Back from Sea Ranch


When I was in high school, one of my best friends would occasionally tell me that his parents were spending the weekend at Sea Ranch. I imagined a bunch of cows living by the ocean, and he explained, “No, no cows. There’s, like, golf and stuff.” I would respond, “Cows! Moo!” It turns out that there are indeed cows. Sea ranch is a community of vacation homes along the coast about 120 miles north of San Francisco. I finally went there over the long Presidents Day weekend, and did not want to leave yesterday.


While there, I read an excellent article in the New Yorker about the HP “pretexting” scandal by James Stewart along with a slightly less interesting article about the ramifications of Ruth Lilly’s $200 million gift to the Poetry Foundation. In it, Dana Goodyear portrays opposition to the commercial view of poetry expressed by the foundation’s head, John Barr, whom she quotes, “If you look at drama in Shakespeare’s day, or the novel in the last century, or the movie today, it suggests that an art enters its golden age when it is addressed to and energized by the general audiences of its time.” He seems to be dead on, if he wants to doom poetry to irrelevance. The problem with his view is that art that considers its audience, art that treats its audience like consumers to be pleased and entertained is exactly the sort of art that becomes stagnant, which is, apparently, Barr’s greatest fear.

On my way back from Sea Ranch, I stopped at Green Apple and picked up Joan Acocella’s latest collection of essays, Twenty-Eight Artists and Two Saints, most of which first appeared in the New Yorker. The Times Sunday Book Review has an excellent review of Acocella’s collection by Kathryn Harrison. Harrison writes,

What emerges from a reading of “Twenty-Eight Artists and Two Saints” is Acocella’s — and through hers our own — respect and in certain cases even reverence for the dogged faith on which an artistic career is built. We know the seductive alchemy of art. To transform private anguish into a narrative of truth if not beauty; to make sense where there was none; to bring order out of chaos: these are the promises art makes. Fulfilling them requires something else entirely, an attribute closer to blindness than to inspiration — the refusal to give up when the odds predict defeat, again.
. . . .
“The relation between morality and imagination may be a complicated one, but it does exist,” she writes, analyzing the narrowness of Dorothy Parker’s vision, a function, she believes, of her selfishness. “Hope, forgiveness — these are not just moral actions. They are enlargements of the mind. Without them, you remain in the tunnel of the self.” Like Sontag, like every great critic, Acocella is subjective, uncompromising. She has a distinct point of view, a refreshingly not-fashionable one — she salutes Sunday-school virtues! — and writes from her conviction that beneath its hectic, irresponsible, even intoxicated surface, art makes singularly unglamorous demands: integrity, sacrifice, discipline. Hers is a vision that allows art its mystery but not its pretensions, to which she is acutely sensitive. What better instincts could a critic have?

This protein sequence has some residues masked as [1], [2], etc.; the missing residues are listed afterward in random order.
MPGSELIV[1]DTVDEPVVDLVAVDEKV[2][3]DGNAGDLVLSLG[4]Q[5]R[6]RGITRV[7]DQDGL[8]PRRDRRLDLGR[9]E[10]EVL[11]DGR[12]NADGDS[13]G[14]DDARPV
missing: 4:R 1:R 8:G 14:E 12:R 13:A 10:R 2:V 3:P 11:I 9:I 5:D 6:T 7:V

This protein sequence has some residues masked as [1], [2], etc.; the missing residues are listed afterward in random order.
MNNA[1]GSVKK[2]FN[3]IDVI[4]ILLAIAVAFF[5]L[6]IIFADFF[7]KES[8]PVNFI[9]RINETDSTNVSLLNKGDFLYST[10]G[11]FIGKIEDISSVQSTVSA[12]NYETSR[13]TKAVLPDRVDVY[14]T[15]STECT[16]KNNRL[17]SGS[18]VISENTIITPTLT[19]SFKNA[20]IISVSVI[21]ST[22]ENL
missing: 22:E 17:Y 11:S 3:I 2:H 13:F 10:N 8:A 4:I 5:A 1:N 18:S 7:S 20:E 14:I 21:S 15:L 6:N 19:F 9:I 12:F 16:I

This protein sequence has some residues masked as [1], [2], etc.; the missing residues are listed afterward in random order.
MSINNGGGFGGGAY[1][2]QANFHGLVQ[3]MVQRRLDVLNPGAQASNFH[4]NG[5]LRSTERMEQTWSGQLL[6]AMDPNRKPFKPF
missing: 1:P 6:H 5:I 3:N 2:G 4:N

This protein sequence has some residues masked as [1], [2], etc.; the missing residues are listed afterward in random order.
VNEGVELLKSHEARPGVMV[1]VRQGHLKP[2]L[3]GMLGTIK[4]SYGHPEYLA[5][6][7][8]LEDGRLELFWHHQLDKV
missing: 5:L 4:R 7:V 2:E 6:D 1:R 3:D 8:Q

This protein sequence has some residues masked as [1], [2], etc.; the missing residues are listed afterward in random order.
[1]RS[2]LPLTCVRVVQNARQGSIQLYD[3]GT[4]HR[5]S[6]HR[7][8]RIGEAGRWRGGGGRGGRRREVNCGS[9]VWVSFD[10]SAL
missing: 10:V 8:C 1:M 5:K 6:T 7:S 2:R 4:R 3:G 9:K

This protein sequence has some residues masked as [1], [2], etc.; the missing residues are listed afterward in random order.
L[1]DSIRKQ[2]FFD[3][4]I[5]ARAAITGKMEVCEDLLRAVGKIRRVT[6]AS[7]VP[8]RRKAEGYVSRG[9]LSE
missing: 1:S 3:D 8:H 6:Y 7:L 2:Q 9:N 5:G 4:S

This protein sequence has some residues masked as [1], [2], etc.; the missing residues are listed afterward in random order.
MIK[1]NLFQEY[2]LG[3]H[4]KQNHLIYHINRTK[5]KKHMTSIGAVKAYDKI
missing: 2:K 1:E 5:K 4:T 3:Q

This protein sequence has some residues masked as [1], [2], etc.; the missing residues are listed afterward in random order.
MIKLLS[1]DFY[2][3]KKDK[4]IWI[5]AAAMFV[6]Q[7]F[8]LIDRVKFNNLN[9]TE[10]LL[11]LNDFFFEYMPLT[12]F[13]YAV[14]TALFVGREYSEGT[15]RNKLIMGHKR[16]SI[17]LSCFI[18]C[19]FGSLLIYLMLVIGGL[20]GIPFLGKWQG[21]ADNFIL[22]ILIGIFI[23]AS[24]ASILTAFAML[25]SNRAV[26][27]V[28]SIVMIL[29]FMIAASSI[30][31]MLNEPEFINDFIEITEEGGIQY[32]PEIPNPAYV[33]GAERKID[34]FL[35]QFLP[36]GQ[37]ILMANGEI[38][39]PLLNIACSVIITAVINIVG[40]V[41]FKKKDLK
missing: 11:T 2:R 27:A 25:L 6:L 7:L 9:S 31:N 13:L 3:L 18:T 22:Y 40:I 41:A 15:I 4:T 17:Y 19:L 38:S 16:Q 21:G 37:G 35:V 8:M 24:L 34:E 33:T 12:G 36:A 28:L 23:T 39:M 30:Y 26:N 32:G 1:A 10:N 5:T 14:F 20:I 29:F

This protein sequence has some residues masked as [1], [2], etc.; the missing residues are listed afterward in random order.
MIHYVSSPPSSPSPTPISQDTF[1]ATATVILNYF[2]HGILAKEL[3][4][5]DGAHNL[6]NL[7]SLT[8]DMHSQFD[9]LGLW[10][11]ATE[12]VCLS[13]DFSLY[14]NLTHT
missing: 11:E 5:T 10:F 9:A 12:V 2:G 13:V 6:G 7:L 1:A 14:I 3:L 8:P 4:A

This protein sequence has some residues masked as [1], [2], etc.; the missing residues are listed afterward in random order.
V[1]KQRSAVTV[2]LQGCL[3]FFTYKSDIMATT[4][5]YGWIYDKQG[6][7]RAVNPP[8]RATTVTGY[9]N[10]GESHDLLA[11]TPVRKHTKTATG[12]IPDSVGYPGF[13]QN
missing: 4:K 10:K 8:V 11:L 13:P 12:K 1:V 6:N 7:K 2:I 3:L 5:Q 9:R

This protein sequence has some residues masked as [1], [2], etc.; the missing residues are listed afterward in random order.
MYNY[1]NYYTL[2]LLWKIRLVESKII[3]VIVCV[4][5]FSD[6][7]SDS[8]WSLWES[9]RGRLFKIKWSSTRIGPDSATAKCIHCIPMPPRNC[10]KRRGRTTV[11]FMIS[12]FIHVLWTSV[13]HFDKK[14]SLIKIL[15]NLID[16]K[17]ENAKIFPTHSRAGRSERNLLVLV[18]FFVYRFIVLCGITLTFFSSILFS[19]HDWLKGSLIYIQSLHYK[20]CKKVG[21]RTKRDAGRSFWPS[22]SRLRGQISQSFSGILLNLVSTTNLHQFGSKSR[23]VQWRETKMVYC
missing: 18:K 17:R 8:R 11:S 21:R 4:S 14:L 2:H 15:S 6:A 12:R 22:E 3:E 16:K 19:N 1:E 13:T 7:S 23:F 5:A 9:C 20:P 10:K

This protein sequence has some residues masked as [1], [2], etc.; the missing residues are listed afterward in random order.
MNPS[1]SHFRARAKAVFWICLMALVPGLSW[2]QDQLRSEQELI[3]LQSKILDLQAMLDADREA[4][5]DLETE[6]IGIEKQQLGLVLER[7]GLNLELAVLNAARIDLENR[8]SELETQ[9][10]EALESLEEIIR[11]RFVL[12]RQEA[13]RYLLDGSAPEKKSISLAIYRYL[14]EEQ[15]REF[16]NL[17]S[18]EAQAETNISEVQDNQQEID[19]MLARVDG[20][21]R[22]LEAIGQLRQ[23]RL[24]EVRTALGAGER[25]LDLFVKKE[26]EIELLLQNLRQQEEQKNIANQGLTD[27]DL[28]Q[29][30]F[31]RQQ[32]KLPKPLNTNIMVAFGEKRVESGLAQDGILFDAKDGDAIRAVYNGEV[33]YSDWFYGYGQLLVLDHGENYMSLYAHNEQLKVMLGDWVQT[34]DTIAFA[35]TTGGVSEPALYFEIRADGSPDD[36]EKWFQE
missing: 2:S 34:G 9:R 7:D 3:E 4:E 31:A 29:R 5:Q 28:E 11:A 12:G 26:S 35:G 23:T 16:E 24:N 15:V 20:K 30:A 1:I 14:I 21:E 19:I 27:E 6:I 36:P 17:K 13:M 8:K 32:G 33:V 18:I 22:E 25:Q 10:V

Before Green Apple, I stopped at the Sausalito Taco Shop, which deserves every one of its five-star ratings on Yelp.

Baseball under the umbrella


Before going up to San Francisco today, I watched three innings of the Stanford vs. Fresno state game in the rain. I’ve only missed three Stanford home openers in this decade, and I wasn’t about to miss this one after having stayed home on Friday night when the game was rained out.

Milan Kundera’s The Curtain

I read Milan Kundera’s new book, The Curtain, at Stanford’s Green Library last weekend, and enjoyed almost all of it. The book-length essay, parts of which appeared in the New Yorker, argues for a unified tradition of world literature. Kundera basically suggests that we need to view all work in the context of this tradition, which in turn demands increased ambition from both novelists and readers. He writes,

A nation’s possessiveness toward its artists works as a small-context terrorism, reducing the whole meaning of a work to the role it plays in its homeland.


Every novel created with real passion aspires quite naturally to a lasting aesthetic value, meaning to a value capable of surviving its author. To write without having that ambition is cynicism: a mediocre plumber may be useful to people, but a mediocre novelist who consciously produces books that are ephemeral, commonplace, conventional–thus not useful, thus burdensome, thus noxious–is contemptible.